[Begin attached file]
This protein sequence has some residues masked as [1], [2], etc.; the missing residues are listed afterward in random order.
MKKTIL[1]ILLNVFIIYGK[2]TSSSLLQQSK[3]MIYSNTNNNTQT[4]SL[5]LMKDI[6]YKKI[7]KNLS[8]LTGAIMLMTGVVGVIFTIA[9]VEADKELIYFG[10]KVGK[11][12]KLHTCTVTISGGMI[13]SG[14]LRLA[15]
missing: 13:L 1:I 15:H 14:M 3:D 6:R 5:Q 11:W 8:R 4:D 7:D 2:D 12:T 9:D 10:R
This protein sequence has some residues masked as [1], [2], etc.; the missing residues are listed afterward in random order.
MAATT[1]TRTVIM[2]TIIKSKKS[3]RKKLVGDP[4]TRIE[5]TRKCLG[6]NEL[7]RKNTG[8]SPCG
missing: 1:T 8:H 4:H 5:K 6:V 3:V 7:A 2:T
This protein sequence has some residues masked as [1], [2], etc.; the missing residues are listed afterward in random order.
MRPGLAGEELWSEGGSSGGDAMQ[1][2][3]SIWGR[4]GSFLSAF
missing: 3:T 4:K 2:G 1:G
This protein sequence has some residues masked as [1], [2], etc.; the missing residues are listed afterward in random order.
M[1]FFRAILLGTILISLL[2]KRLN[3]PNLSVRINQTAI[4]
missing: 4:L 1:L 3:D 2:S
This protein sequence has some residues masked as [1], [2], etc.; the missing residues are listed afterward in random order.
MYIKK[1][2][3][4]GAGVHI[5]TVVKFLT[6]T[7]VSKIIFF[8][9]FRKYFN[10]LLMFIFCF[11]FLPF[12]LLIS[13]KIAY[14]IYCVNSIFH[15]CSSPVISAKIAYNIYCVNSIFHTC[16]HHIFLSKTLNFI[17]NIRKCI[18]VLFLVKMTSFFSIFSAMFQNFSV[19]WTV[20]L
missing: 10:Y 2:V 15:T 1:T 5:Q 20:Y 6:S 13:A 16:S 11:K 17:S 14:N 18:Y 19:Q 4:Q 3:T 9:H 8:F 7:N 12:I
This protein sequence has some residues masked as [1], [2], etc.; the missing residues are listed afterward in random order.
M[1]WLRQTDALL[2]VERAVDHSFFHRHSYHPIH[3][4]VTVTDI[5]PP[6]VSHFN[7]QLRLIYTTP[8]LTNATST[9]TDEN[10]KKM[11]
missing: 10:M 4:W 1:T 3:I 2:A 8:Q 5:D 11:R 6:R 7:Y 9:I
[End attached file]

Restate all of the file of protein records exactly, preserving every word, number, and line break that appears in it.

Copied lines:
This protein sequence has some residues masked as [1], [2], etc.; the missing residues are listed afterward in random order.
MKKTIL[1]ILLNVFIIYGK[2]TSSSLLQQSK[3]MIYSNTNNNTQT[4]SL[5]LMKDI[6]YKKI[7]KNLS[8]LTGAIMLMTGVVGVIFTIA[9]VEADKELIYFG[10]KVGK[11][12]KLHTCTVTISGGMI[13]SG[14]LRLA[15]
missing: 13:L 1:I 15:H 14:M 3:D 6:R 5:Q 11:W 8:R 4:D 7:D 2:D 12:T 9:D 10:R
This protein sequence has some residues masked as [1], [2], etc.; the missing residues are listed afterward in random order.
MAATT[1]TRTVIM[2]TIIKSKKS[3]RKKLVGDP[4]TRIE[5]TRKCLG[6]NEL[7]RKNTG[8]SPCG
missing: 1:T 8:H 4:H 5:K 6:V 3:V 7:A 2:T
This protein sequence has some residues masked as [1], [2], etc.; the missing residues are listed afterward in random order.
MRPGLAGEELWSEGGSSGGDAMQ[1][2][3]SIWGR[4]GSFLSAF
missing: 3:T 4:K 2:G 1:G
This protein sequence has some residues masked as [1], [2], etc.; the missing residues are listed afterward in random order.
M[1]FFRAILLGTILISLL[2]KRLN[3]PNLSVRINQTAI[4]
missing: 4:L 1:L 3:D 2:S
This protein sequence has some residues masked as [1], [2], etc.; the missing residues are listed afterward in random order.
MYIKK[1][2][3][4]GAGVHI[5]TVVKFLT[6]T[7]VSKIIFF[8][9]FRKYFN[10]LLMFIFCF[11]FLPF[12]LLIS[13]KIAY[14]IYCVNSIFH[15]CSSPVISAKIAYNIYCVNSIFHTC[16]HHIFLSKTLNFI[17]NIRKCI[18]VLFLVKMTSFFSIFSAMFQNFSV[19]WTV[20]L
missing: 10:Y 2:V 15:T 1:T 5:Q 20:Y 6:S 13:A 16:S 11:K 17:S 14:N 18:Y 19:Q 4:Q 3:T 9:H 8:F 7:N 12:I
This protein sequence has some residues masked as [1], [2], etc.; the missing residues are listed afterward in random order.
M[1]WLRQTDALL[2]VERAVDHSFFHRHSYHPIH[3][4]VTVTDI[5]PP[6]VSHFN[7]QLRLIYTTP[8]LTNATST[9]TDEN[10]KKM[11]
missing: 10:M 4:W 1:T 3:I 2:A 8:Q 5:D 11:R 6:R 7:Y 9:I